the only one politically persecuted for her political beliefs, we demand 
that a full airing take place on that program. And finally are calling on 
the United States end its hostility towards the tiny nation of Cuba by 
normalizing relations with the Island and ending the US economic blockade

Assata Shakur: Sister, Woman, Exile, Mother, Grand mother

ASSATA SHAKUR is an African woman. She is a social justice activist, a 
poet, a mother and a grandmother. She has lived in Cuba since the early 
1980s. During the heady days of the 1960s and 1970s, she found herself a 
victim of both racial profiling and political targeting. After being 
spotted on the New Jersey turnpike on May 2, 1973, (DWB) driving while 
Black, it was discovered that she and her two companions were known members 
of the Black Panther Party and the Black Liberation Army. Like Martin 
Luther King, Jr. Malcolm X, Leonard Peltier and many members of the Civil 
Rights and American Indian Movements, Assata and her companions had been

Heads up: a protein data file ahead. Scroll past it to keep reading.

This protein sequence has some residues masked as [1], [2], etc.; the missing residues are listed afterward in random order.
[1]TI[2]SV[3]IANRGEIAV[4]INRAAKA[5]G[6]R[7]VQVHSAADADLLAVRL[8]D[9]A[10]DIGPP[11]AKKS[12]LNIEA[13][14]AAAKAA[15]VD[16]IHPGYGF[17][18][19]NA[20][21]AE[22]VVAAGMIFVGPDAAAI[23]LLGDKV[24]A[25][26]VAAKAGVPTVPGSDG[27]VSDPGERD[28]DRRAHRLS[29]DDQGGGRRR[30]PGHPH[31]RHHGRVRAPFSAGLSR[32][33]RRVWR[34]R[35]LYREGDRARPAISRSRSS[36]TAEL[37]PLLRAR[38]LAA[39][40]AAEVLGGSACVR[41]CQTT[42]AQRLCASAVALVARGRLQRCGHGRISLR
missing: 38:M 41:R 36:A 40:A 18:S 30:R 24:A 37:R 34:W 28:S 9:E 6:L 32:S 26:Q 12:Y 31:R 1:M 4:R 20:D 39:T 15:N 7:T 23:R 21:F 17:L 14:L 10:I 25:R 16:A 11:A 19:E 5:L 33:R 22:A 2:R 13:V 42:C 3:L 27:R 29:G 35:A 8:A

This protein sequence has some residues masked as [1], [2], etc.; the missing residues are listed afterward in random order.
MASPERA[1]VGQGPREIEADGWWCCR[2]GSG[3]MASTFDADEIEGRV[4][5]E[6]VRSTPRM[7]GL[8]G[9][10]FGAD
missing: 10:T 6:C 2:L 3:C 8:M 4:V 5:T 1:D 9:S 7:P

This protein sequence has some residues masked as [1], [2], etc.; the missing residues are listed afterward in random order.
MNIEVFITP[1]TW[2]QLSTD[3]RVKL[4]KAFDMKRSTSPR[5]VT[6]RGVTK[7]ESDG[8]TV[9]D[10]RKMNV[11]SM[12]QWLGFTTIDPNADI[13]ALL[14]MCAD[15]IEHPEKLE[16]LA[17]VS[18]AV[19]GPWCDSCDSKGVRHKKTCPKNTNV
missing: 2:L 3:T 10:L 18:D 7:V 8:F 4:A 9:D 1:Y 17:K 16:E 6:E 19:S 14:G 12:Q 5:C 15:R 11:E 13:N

watched, their phones tapped, their families monitored, their organizations 
infiltrated, and widespread disinformation campaigns waged against them. 
They were like many activists of the day targets of the FBI's Counter 
Intelligence Program (COINTELPRO). In fact, Assata was wanted, not for 
anything she had actually done, but for a variety of crimes that government 
and state officials were trying to pin on her. This was common in the 
1970s: discredit the voice of activists by painting them as criminals, 
trumping up indictments, tying them up in courts and if possible jailing 
them. In the mid 1970s, The Church Committee of the Senate Select Committee 
to Study Government Operations and the Domestic Intelligence Subcommittee,